Some protesters accuse officers of targeting arrests by racePosted: Updated:
This past Thursday, 12 protesters were arrested for their part in a downtown demonstration against SB 1070. Four are speaking out about their experience.
"The police officer said I'm not going to hurt you and walked me away," says Rachel Richardson.
Rachel Richardson, Danielle Alvarado, Layla Hernandez and Jonah Clary were cited and released for misdemeanor disorderly conduct while denouncing Arizona's new immigration law. All four accuse Tucson police officers of targeting protesters by race.
"I was very surprised to see them bypass me twice to go for people with darker skin than me," says Jonah Clary
"We were holding three banners that said we will not comply, the fight goes on and stop all racist laws but the police did not seem to follow the order that we were standing in," says Richardson.
The Tucson police department public information office was not staffed with a spokesperson over the weekend, But captain Michael Gillooly made comments immediately after the demonstration, "Ample time was given for them to leave the intersection after exercising their first amendment rights and the decision was eventually made to arrest those folks who would not leave the intersection voluntarily."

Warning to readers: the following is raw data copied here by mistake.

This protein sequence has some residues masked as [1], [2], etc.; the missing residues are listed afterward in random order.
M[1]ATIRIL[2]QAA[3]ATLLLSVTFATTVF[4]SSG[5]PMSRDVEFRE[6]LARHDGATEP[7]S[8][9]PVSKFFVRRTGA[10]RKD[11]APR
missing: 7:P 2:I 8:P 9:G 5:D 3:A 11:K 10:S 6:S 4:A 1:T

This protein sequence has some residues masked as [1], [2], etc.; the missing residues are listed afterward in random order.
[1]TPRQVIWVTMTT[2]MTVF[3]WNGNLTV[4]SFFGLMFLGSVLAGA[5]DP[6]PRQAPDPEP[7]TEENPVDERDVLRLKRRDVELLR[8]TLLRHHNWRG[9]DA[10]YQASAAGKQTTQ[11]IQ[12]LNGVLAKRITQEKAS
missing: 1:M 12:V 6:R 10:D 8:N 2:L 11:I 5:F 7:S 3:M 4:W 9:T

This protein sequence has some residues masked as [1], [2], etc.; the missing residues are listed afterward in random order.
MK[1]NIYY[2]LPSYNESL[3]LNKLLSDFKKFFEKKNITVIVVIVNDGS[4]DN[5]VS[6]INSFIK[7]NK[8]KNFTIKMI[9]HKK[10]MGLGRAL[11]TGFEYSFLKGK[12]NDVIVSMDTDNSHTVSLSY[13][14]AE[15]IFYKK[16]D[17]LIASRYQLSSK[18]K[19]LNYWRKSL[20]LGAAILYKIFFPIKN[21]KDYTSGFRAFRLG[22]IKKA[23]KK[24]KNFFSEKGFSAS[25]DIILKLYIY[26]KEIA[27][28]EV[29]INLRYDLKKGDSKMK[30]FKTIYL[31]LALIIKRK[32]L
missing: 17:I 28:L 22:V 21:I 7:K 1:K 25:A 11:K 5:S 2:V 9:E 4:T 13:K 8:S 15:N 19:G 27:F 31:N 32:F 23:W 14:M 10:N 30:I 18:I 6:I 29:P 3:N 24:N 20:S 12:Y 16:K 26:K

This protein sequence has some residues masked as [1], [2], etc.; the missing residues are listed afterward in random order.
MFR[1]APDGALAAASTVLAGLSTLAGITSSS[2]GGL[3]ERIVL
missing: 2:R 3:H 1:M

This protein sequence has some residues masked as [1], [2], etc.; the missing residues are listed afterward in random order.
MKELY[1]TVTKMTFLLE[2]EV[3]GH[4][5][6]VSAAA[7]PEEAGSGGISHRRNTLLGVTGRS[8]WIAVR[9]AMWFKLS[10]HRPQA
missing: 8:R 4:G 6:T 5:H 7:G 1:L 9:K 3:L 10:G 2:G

"I don't fault them personally. No, i don't fault the officers for arresting us," says Clary.
The group says it understands why police removed them from the scene. In fact three of them planned their arrests. "People in our broader community said that it was important to send a message of really strong resistance so we committed as a group to being arrested," says Danielle Alvarado.
Independent photographer Layla Hernandez did not, "I was there taking photographs when they started to arrest people. They grabbed my arm and they zip tied my left hand fairly tight."
Hernandez says she does not regret attending the demonstration. All four say there may be more to come.
According to police, 11 suspects were cited for disorderly conduct. One faces a charge of threats and intimidation.